Indian Journal of Anaesthesia

ORIGINAL ARTICLE
Year
: 2018  |  Volume : 62  |  Issue : 10  |  Page : 786--792

Pattern of anaesthetic equipment contamination and infection prevention in anaesthesia practice at university hospitals


Rehab M Elsaid Tash1, Ahmed A Wegdan2, Fatma A Amer1, Rasha H A Bassyouni2, Joseph M Botros3 
1 Department of Medical Microbiology and Immunology, Faculty of Medicine, Zagazig University, Zagazig, Egypt
2 Department of Medical Microbiology and Immunology, Faculty of Medicine, Fayoum University, Fayoum, Egypt
3 Department of Anaesthesia, Faculty of Medicine, Fayoum University, Fayoum, Egypt

Correspondence Address:
Dr. Rehab M Elsaid Tash
Department of Medical Microbiology and Immunology, Faculty of Medicine, Zagazig University, Zagazig, Al Sharqia Governorate
Egypt

Background and Aims: Infection control is essential in anaesthetic practice for both personnel and equipment used. This study aims to evaluate knowledge of anaesthesiologists about infection control practices and to detect the pattern of anaesthetic devices contamination. Methods: Cross-sectional observational study at two university hospitals was done. Self-administered questionnaires were distributed to 80 anaesthesiologists and 90 nursing staff. Forty-four samples were taken from rigid laryngoscopes (22 pairs from handle and blade) for detection of bacterial or fungal contamination. Same laryngoscopes were tested for occult blood. Results: The response rate among the physicians was 72% while for nurses 94.4%. The responses were variable reflecting lack of adequate knowledge and unsatisfactory compliance to infection control practices. Tested samples showed no fungal growth. Fourteen (31.8%) samples were negative for bacteriological contamination and 5/44 (11.4%) showed gram-positive bacilli; gram-positive cocci were isolated from 12 samples (27.3%) where Staphylococcus epidermidis and Staphylococcus aureus, respectively, shared 18.2% and 9.1% of the total samples. Gram-negative bacilli were isolated from 13 samples (29.5%), of which Klebsiella spp. were most frequent (11.4%). Both Pseudomonas aeruginosa and Acinetobacter baumannii were isolated from 6.8% each. Citerobacter spp. was isolated from 4.5%. Occult blood was found in 45.5% of samples. Conclusion: The current study showed contamination of ready-to-use laryngoscopes in operative theatres and ICUs.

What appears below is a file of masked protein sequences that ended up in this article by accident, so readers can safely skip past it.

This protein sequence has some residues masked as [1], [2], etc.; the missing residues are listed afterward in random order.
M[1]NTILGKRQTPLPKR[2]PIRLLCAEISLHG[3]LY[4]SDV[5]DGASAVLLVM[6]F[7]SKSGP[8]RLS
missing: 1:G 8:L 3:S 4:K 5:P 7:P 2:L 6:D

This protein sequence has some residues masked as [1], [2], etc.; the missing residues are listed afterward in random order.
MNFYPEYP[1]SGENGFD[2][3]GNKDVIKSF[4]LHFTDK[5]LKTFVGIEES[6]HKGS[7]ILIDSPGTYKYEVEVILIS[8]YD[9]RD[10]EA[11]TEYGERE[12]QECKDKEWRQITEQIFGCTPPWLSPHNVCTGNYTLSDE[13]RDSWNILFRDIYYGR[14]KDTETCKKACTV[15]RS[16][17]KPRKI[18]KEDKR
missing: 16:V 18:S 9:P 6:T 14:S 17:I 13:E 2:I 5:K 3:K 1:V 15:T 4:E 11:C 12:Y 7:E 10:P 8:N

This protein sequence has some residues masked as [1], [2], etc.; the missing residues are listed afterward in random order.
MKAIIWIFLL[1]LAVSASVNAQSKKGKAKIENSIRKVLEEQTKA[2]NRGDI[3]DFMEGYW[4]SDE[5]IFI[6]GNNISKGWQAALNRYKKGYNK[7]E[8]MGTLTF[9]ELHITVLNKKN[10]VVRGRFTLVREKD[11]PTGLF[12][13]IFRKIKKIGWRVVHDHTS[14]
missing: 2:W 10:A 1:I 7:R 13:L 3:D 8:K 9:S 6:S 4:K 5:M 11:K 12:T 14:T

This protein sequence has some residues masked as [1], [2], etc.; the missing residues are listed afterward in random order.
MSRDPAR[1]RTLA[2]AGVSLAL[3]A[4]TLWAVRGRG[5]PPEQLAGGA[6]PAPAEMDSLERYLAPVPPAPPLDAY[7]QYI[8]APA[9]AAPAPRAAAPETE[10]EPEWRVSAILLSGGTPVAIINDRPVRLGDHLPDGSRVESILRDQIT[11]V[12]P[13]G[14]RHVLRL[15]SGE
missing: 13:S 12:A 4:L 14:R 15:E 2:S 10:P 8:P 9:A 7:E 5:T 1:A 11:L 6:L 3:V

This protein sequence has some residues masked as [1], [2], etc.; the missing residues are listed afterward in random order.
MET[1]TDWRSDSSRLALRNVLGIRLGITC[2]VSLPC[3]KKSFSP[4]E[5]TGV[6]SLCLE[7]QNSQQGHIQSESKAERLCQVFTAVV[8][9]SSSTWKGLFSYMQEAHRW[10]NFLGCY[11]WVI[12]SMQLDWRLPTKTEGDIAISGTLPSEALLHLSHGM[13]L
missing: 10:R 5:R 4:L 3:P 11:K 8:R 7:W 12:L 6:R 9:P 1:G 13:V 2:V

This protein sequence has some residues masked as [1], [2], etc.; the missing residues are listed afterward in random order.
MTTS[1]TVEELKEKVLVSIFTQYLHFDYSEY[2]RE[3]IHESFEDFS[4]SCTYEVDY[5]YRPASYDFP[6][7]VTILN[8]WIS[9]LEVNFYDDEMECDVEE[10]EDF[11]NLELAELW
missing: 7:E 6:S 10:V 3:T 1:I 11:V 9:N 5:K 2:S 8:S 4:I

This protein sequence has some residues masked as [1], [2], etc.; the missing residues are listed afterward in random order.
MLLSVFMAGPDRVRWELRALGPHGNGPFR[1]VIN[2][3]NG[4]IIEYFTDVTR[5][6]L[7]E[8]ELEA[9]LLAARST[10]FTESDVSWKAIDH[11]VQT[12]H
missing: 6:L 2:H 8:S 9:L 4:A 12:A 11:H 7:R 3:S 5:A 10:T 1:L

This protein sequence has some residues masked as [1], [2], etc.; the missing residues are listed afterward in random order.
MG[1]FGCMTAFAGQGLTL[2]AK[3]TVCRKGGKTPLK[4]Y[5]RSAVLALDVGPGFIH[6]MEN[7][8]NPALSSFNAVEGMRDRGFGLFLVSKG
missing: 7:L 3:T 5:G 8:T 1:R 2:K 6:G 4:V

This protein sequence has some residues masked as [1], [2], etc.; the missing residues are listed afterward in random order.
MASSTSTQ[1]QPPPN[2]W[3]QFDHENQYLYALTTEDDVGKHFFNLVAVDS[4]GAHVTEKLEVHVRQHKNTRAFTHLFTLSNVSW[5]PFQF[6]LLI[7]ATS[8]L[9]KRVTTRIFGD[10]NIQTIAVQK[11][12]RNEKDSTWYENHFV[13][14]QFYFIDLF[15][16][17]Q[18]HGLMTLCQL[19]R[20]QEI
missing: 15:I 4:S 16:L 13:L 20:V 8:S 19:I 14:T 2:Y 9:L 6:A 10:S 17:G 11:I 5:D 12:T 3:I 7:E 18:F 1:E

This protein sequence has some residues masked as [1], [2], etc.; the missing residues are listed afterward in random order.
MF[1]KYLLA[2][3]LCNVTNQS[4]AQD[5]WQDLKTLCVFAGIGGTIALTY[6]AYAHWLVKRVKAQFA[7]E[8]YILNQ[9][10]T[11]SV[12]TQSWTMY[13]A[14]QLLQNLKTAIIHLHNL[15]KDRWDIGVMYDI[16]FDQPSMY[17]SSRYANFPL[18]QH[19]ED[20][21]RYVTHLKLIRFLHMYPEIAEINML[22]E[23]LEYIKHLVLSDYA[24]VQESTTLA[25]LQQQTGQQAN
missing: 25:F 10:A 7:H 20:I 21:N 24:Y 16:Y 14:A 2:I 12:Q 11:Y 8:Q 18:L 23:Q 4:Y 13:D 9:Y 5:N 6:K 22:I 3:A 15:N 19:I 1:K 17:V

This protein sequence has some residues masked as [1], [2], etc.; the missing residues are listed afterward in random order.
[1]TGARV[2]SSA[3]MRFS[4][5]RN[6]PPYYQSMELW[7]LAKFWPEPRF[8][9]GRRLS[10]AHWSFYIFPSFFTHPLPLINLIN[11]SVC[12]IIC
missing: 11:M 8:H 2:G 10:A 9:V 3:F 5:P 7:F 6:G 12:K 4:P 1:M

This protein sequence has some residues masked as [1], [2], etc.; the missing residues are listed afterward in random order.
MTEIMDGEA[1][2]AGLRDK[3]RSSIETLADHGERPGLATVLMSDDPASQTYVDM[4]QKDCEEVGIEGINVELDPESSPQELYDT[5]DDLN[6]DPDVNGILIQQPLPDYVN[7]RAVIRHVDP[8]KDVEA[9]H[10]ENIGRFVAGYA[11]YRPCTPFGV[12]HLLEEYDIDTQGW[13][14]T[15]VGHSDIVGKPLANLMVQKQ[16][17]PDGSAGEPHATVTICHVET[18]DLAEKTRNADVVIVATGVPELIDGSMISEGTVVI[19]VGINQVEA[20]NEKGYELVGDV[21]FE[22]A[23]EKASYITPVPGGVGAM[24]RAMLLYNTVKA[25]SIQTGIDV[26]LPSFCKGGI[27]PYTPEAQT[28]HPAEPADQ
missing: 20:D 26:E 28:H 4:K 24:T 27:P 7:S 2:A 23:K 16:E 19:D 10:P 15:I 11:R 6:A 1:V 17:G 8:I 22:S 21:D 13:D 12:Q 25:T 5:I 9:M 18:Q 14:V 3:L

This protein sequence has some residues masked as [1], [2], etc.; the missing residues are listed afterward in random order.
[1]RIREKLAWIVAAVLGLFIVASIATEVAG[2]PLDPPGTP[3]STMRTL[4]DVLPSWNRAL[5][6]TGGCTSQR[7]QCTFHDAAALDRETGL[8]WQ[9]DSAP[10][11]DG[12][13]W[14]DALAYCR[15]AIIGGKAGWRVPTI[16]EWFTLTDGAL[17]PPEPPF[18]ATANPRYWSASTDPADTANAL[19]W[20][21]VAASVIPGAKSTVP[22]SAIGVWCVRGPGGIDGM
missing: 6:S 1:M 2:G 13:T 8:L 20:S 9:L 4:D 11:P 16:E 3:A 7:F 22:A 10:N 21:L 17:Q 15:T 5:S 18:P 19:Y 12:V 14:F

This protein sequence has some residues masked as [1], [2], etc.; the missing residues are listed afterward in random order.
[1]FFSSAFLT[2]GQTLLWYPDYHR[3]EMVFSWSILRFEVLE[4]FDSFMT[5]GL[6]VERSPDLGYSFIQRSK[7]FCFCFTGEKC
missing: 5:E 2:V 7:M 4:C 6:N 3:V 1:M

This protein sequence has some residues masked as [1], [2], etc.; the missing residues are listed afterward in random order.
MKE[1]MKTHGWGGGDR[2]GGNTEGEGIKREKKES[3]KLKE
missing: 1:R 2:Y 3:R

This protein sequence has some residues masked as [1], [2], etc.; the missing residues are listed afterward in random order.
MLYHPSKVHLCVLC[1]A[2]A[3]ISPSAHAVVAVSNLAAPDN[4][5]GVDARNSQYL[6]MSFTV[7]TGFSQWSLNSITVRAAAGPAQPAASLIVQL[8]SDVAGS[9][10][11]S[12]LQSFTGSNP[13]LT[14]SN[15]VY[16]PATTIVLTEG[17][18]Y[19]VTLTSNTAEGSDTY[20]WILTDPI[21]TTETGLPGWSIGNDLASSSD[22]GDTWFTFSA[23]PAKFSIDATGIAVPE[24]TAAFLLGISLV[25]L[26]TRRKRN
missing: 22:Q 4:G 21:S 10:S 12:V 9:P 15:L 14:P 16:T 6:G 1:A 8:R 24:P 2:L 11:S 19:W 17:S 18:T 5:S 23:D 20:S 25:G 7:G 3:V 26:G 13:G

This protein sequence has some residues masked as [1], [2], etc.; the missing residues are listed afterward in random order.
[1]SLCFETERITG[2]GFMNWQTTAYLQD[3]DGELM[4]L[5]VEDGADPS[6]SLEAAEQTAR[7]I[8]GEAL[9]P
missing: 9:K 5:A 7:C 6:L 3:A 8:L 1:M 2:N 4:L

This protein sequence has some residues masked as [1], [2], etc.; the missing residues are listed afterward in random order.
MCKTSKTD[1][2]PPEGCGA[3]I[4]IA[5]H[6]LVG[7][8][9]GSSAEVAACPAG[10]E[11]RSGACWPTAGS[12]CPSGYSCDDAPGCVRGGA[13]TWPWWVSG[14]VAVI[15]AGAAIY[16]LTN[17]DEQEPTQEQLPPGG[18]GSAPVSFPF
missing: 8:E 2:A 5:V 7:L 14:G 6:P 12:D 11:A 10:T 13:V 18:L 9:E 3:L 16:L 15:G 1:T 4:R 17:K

How to cite this article:
Tash RM, Wegdan AA, Amer FA, Bassyouni RH, Botros JM. Pattern of anaesthetic equipment contamination and infection prevention in anaesthesia practice at university hospitals.Indian J Anaesth 2018;62:786-792


How to cite this URL:
Tash RM, Wegdan AA, Amer FA, Bassyouni RH, Botros JM. Pattern of anaesthetic equipment contamination and infection prevention in anaesthesia practice at university hospitals. Indian J Anaesth [serial online] 2018 [cited 2020 Nov 25 ];62:786-792
Available from: https://www.ijaweb.org/article.asp?issn=0019-5049;year=2018;volume=62;issue=10;spage=786;epage=792;aulast=Tash;type=0